VICTORY: Human Rights Tribunal of Ontario finds that police engaged in racial discrimination against migrant farmworkers during DNA sweep

TORONTO – On Monday, August 15, 2022, the Human Rights Tribunal of Ontario (HRTO) delivered a historic ruling following a 9-year legal battle between 54 migrant farm workers, the Ontario Provincial Police (OPP), and the Ministry of the Solicitor General.

The underlying incident stemmed from a October 2013 sexual assault that occurred near the community of Bayham, Ontario. As part of its investigation into the incident, the OPP conducted a DNA sweep to collect samples from dozens of migrant farmworkers employed in the region.

The HRTO’s 64-page ruling is the first human rights case of its kind in Canada to examine allegations of systemic racial profiling and discrimination by the police towards migrant farmworkers. The decision details how the police exploited systemic vulnerabilities experienced by participants of the the Seasonal Agricultural Worker Program, and involved the workers’ employers during the investigation. It was found that Leon Logan (the lead applicant for the group) and his fellow workers were targeted solely on the basis of their skin colour and their status as migrant farmworkers, and that DNA samples were obtained from them even if they had alibis or did not match the suspect description.

The Tribunal found that the police’s conduct during the DNA sweep was contrary to section 1 of Ontario’s Human Rights Code, and that it violated Mr. Logan’s right to be free from discrimination by improperly targeting him on the basis of his race, skin colour, and place of origin. Damages in the amount of $7,500 were ordered for Mr. Logan. The parties have also reached an agreement between them which will provide a pathway for the remaining 53 applicants to receive the same award granted to Mr. Logan, resulting in a potential aggregate damages award of $405,000. A subsequent hearing to address public interest remedies remains to be scheduled, where the applicants will seek an order that their DNA samples be destroyed and that the OPP be required to develop a policy that ensures DNA sweeps are compliant with the Human Rights Code.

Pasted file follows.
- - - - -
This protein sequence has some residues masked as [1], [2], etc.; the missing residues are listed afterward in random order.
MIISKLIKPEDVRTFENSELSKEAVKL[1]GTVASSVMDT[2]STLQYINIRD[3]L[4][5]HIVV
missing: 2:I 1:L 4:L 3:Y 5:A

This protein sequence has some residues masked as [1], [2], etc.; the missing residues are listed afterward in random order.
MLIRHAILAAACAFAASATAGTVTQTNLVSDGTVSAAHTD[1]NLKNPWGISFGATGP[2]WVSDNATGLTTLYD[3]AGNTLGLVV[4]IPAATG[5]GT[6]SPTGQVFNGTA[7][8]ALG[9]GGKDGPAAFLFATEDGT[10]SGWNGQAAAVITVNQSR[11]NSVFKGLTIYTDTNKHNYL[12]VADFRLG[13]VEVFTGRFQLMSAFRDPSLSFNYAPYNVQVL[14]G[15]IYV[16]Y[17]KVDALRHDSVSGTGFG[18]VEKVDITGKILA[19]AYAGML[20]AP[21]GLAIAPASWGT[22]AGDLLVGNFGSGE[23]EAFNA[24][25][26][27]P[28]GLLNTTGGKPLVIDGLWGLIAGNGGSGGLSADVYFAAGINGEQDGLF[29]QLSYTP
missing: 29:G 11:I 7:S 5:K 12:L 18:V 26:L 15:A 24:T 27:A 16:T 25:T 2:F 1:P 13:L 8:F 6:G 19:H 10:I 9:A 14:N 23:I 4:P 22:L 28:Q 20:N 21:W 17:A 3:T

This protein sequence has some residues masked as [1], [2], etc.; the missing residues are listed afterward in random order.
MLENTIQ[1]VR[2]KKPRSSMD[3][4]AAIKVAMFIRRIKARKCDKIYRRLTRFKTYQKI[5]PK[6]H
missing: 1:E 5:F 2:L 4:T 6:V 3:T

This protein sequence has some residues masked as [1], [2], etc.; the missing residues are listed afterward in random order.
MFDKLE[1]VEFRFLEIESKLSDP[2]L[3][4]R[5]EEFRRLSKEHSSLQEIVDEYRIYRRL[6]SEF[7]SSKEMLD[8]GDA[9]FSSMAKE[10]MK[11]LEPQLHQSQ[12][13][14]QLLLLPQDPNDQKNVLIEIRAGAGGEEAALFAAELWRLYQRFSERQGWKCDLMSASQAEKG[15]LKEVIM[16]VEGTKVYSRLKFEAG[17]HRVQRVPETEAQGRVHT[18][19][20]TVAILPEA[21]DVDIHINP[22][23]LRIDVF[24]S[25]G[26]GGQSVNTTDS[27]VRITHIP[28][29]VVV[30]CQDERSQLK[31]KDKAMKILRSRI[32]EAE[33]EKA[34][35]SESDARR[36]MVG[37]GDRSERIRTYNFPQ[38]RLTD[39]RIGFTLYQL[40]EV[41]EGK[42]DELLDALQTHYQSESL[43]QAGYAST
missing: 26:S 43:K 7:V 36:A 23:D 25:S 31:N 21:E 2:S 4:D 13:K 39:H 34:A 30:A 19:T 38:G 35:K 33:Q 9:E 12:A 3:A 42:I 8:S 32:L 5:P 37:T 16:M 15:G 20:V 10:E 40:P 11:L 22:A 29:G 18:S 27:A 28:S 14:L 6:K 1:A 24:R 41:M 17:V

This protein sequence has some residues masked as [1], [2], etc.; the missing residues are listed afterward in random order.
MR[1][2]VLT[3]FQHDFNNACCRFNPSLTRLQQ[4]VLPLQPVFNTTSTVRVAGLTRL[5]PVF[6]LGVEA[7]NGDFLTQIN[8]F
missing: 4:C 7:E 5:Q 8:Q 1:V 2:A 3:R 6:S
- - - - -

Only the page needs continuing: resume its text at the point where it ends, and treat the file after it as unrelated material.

Chris Ramsaroop of Justicia 4 Migrant Workers (J4MW) observes that “This is a significant victory by a group of courageous workers whose strength in numbers and a burning desire for change lead to today’s victory. These workers fought and will continue to fight to end criminalization, and racist police practices. This isn’t about a few bad apples though; the entire system is rotten to its core.”

Shane Martinez, the lawyer representing the 54 migrant farmworkers who brought the case, states “While this decision represents a landmark victory, it also reminds us of the significant work that remains to be done to understand and combat anti-Black racism and its impact on migrant farmworkers across Canada. The oppression and exploitation endured by tens of thousands of racialized migrant farmworkers in this country is a shameful part of both Canadian history and our present-day reality.”

For interviews and additional information, please contact:

  • Chris Ramsaroop (Justicia 4 Migrant Workers): Tel: 647-834-4932 / E-mail: 
  • Shane Martínez (Lawyer for the 54 Migrant Farmworkers): Tel: 647-717-8111 / E-mail: 

Please click here for the pdf version of our press release.

Click here for a link to the full legal decision.


“A police request for DNA from a person for forensic analysis as a method to investigate a crime, even when the request is voluntary, is a significant intrusion on one’s personal privacy and places a high degree of scrutiny on a person.” [para 94]

“In conducting the DNA canvass in the manner it did, the migrant workers’ vulnerabilities, which are rooted in the intersectionality of Code grounds raised in the Application, likely helped the OPP obtain the consent of Mr. Logan and the other migrant workers to provide their DNA sample.” [para 158]